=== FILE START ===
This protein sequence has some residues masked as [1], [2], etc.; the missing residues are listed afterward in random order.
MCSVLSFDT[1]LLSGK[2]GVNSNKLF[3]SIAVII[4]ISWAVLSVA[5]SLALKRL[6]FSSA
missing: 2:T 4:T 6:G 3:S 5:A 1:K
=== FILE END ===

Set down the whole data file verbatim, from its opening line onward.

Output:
This protein sequence has some residues masked as [1], [2], etc.; the missing residues are listed afterward in random order.
MCSVLSFDT[1]LLSGK[2]GVNSNKLF[3]SIAVII[4]ISWAVLSVA[5]SLALKRL[6]FSSA
missing: 2:T 4:T 6:G 3:S 5:A 1:K